“Can we reassess whether Sunday coffee-sipping in the sanctuary fits?” he asked. Piper, a Baptist, is a theologian, pastor and chancellor of Bethlehem College & Seminary in Minneapolis.
Piper’s post has garnered more than 1,000 responses, with some users appearing shocked at the very idea of bringing coffee into solemn church services, while others didn’t seem fazed in the least. “I think we have bigger fish to fry, John. Personally, I’m in awe God puts up with me at all, Sunday through Saturday,” wrote Twitter user @Kellys_ex.
“There is a valid principle to consider here, whether or not you agree w/this particular application,” noted another user, @NathanielJolly. “Those w/ a heart & concern for reverential worship & holiness should take some time to consider the principle.”
In Roman Catholic, Orthodox, Coptic and certain Protestant denominations, adherents are required to fast from food and beverages before receiving the Eucharist. Each tradition has its own rules regarding how long adherents should fast, as their various websites noted. The Rev. Hans Fiene, pastor of Prince of Peace Lutheran Church in Crestwood, Mo., is not in favor of church attendees drinking coffee during religious services.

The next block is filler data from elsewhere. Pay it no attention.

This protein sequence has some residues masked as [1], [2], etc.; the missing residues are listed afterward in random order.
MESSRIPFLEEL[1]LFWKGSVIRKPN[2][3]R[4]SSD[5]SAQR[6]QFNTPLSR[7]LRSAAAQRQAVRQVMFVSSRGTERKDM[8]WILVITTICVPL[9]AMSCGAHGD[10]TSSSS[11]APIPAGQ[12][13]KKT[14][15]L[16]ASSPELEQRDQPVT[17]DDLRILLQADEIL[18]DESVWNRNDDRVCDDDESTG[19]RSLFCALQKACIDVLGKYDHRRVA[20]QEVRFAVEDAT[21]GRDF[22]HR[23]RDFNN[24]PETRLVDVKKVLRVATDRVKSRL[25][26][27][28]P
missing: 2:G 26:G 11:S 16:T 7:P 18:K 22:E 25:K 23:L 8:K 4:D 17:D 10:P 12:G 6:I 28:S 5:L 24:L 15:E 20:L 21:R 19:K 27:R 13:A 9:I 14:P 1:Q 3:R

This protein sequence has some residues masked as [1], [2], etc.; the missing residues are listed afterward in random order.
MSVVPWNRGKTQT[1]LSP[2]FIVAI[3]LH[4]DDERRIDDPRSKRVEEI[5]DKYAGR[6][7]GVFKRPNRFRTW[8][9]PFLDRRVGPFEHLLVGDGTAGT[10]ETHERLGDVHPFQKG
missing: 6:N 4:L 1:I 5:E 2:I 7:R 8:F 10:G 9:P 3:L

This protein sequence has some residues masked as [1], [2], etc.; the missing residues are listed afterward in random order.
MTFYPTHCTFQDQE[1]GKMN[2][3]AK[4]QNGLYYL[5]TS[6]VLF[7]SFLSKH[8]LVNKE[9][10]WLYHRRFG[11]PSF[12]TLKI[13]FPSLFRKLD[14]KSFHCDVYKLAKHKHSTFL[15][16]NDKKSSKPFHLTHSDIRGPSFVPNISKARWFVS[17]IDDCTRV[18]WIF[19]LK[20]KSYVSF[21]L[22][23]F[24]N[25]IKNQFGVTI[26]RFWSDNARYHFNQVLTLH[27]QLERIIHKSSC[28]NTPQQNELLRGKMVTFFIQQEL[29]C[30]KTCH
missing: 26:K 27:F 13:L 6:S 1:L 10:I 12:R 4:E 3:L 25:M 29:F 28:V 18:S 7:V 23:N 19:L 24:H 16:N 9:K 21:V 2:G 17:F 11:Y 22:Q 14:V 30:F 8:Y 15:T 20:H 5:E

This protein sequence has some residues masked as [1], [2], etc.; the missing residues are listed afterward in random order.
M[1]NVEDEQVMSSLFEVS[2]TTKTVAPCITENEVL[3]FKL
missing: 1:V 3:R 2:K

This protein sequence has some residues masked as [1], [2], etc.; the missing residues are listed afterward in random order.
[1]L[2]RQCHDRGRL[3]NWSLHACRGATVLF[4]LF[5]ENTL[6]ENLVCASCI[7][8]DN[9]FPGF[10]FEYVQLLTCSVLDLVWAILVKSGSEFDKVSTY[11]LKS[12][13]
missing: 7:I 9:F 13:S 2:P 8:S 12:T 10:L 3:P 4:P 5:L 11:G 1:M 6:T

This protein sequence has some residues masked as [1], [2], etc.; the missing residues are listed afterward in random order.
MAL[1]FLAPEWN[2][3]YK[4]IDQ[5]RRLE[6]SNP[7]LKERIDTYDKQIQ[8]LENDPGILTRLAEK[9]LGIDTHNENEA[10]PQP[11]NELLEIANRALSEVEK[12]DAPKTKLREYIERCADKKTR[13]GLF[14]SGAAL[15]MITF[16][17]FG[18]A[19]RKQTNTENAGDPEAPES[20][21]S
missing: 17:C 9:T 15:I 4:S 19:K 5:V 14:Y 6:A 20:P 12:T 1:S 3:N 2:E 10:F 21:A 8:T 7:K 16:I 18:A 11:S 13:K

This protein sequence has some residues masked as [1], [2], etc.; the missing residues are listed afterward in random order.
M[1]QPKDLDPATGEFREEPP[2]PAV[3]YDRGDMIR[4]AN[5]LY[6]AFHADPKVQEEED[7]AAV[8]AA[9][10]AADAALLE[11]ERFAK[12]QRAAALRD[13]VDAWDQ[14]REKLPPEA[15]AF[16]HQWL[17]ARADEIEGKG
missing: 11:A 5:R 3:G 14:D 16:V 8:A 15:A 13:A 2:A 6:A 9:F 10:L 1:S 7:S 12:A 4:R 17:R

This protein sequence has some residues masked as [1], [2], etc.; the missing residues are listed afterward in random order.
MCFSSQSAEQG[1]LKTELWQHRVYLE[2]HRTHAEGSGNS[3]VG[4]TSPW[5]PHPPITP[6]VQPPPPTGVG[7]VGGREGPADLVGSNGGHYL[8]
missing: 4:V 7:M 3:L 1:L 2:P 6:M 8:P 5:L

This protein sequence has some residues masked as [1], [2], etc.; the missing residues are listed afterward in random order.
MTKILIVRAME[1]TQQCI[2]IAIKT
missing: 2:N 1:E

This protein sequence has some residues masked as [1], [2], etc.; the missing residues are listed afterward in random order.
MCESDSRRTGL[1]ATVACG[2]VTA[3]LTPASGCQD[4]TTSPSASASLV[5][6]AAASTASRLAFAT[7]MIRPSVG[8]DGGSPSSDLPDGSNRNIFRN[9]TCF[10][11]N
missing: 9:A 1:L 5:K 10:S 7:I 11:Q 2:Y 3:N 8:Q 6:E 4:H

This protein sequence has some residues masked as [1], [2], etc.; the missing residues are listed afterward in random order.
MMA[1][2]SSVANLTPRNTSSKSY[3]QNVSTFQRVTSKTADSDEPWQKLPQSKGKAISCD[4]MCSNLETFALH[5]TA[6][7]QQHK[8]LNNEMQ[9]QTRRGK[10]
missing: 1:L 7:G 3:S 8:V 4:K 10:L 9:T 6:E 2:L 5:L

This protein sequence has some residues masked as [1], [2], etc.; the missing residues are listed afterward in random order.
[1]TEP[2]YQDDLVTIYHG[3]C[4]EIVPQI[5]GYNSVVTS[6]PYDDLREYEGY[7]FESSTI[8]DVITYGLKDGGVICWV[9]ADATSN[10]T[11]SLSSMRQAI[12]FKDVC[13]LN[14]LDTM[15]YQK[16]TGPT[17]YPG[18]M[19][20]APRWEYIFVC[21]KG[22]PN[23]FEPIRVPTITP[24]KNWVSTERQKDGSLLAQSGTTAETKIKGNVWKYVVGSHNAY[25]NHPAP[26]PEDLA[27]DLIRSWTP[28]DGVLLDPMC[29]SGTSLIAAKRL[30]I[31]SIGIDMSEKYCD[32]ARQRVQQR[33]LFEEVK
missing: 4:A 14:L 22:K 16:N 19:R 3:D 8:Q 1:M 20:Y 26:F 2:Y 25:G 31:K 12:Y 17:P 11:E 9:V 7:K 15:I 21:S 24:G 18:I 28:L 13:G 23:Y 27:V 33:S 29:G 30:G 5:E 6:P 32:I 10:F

“While the vast majority of Lutherans I know are coffee lovers,” he said, “I’ve known very few who would ever think of bringing a cup of it into the sanctuary during the divine service. Holy worship is far more than a theological lecture. It’s gathering to receive Christ’s forgiveness, life and salvation. When God pours out these gifts upon us through his word and sacraments, that makes our sanctuary the holiest place on earth. Let’s not turn our father’s house into a house of fair trade dark roast.”
However, Father Chris Steele of St. Christopher’s Episcopal Church said that “coffee seems to be the 8th sacrament.”
The debate over coffee in church is a complete non-starter for the Church of Jesus Christ of Latter-Day Saints, also known as the Mormons. Coffee is strictly forbidden at all times.
–Alan Goforth | Metro Voice